Did the Saudis or the Yemenis Expose the Involvement of a Double Agent?
There’s a remarkable moment in this CNN story reporting on the concern within the US that someone leaked the fact that a double agent was involved in foiling the UndieBomb plot. After quoting Peter King saying “a major investigation” would be launched to find the source, the CNN cites what must be a Saudi source confirming the double agent story.
The mole, who volunteered as a suicide bomber for the terrorist group, was actually working as an intelligence agent for Saudi Arabia, a source in the region familiar with the operation told CNN.
The man left Yemen, traveled through the United Arab Emirates and gave the bomb and information about al Qaeda in the Arabian Peninsula to the CIA, Saudi intelligence and other foreign intelligence agencies, the source said.
The agent works for Saudi intelligence, which has cooperated with the CIA for years, the source said.
“Indeed, we always were the ones managing him,” the source told CNN. [my emphasis]
After all, a “source in the region familiar with the operation” who asserts “we always were the ones managing him” would seem to have to be Saudi, given that the Saudis were running him.
Now there seem to be two things going on. If I’m not mistaken, King was calling for an investigation into the source who leaked the news of the foiled plot more generally. That’s suspect because of who had that story first: the AP. In other words, Peter King, a good buddy of Ray Kelly and a big booster of the NYPD’s efforts to profile Muslims wants to know who Adam Goldman and Matt Apuzzo’s sources are.
Note, too, that whereas the AP reported that the Administration planned to announce the foiled plot,
The AP learned about the thwarted plot last week but agreed to White House and CIA requests not to publish it immediately because the sensitive intelligence operation was still under way. Once officials said those concerns were allayed, the AP decided to disclose the plot Monday despite requests from the Obama administration to wait for an official announcement Tuesday.
The LAT quotes US intelligence officials suggesting they weren’t going to make it public.
U.S. intelligence officials had planned to keep the bomb sting secret, a senior official said, but the Associated Press learned of the operation last week. The AP delayed posting the story at the request of the Obama administration, but then broke the news Monday.
“When the AP got it and started talking about it, it caused all kinds of problems with the operation,” said a U.S. official who would not be quoted by name discussing the classified operation. “The investigation never went to its full conclusion.”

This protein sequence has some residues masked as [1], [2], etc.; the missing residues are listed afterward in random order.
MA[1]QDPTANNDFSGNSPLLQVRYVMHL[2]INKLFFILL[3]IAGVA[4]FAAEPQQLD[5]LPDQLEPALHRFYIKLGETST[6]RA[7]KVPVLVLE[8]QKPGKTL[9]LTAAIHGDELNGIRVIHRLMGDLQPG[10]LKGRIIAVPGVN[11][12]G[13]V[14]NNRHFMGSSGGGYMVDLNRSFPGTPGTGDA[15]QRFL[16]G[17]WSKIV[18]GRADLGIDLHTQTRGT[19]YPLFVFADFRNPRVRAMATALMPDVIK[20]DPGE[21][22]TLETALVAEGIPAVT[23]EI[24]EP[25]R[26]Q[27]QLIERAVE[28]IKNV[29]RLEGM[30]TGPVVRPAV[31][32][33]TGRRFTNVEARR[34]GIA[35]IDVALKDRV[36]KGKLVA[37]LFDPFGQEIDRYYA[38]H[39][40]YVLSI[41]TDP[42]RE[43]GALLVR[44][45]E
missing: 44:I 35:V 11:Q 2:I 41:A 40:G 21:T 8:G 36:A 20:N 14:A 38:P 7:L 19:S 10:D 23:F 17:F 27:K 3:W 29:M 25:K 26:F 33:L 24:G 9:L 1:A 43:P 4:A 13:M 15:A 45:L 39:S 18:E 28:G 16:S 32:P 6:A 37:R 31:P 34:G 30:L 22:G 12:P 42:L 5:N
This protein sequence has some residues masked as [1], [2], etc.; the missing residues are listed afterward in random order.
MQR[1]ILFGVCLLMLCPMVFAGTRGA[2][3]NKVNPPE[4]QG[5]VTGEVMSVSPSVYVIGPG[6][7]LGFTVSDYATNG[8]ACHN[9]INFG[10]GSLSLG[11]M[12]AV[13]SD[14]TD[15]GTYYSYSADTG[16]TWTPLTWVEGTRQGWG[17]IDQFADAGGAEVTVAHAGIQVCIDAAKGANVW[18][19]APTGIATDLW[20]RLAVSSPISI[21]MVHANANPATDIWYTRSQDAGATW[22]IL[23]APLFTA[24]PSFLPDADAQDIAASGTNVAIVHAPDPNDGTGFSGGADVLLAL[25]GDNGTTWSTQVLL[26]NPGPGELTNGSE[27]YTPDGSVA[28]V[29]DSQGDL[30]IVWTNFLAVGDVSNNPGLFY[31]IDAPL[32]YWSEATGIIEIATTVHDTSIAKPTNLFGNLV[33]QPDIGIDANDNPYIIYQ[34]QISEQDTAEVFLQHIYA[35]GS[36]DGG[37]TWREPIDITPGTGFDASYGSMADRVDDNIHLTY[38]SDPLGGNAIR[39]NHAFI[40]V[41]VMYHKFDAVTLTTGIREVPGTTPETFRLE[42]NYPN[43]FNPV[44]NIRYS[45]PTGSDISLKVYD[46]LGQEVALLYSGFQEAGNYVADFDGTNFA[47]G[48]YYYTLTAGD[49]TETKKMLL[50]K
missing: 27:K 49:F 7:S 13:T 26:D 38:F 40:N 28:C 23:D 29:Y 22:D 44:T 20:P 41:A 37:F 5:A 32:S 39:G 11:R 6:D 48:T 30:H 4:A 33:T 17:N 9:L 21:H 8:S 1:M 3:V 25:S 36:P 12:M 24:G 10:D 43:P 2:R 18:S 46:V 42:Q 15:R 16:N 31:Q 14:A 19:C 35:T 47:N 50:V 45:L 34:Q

AP spokesman Paul Colford said the news agency held off publishing until U.S. officials told the AP that security concerns were allayed.
“We were told on Monday that the operation was complete and that the White House was planning to announce it Tuesday,” he said.
Which suggests that the focus on the source of the leak may have elicited a revisionist story from the Administration.
Now the focus has shifted to the source who exposed the role of the double agent–a potentially far bigger secret. A lot of people have treated the LAT as the first story for the double agent story. But that’s not true–that article credits ABC with breaking the story.
The disclosure that a double agent had infiltrated an Al Qaeda bomb cell in Yemen, which was first reported by ABC News, could endanger future counter-terrorism operations, U.S. officials said.
While the ABC story cites US officials, among others, it also cites an “international intelligence official” as well as “officials” and “authorities” named generically (as well as John Brennan on the record, rather uncharacteristically trying to protect “the equities that are involved with it”).
In a stunning intelligence coup, a dangerous al Qaeda bomb cell in Yemen was successfully infiltrated by an inside source who secretly worked for the CIA and several other intelligence agencies, authorities revealed to ABC News.
The inside source is now “safely out of Yemen,” according to one international intelligence official, and was able to bring with him to Saudi Arabia the bomb al Qaeda thought was going to be detonated on a U.S.-bound aircraft.
And what Brennan knows and did not say, according to officials, is that several other elements of the plot were under investigation, including possible additional bombers and other kinds of bombs.
In other words, in spite of the fact that there appears to be a hunt for the US based sources that leaked this information, it is possible if not likely that ABC got it from foreign sources first, and only after that got US officials (which could include members of Congress and others outside of the Executive Branch) to comment. Note, however, that in the video above, Nic Robertson seems to suggest even the Saudi quoted in the CNN article didn’t confirm the story for him until after ABC and others had already reported it.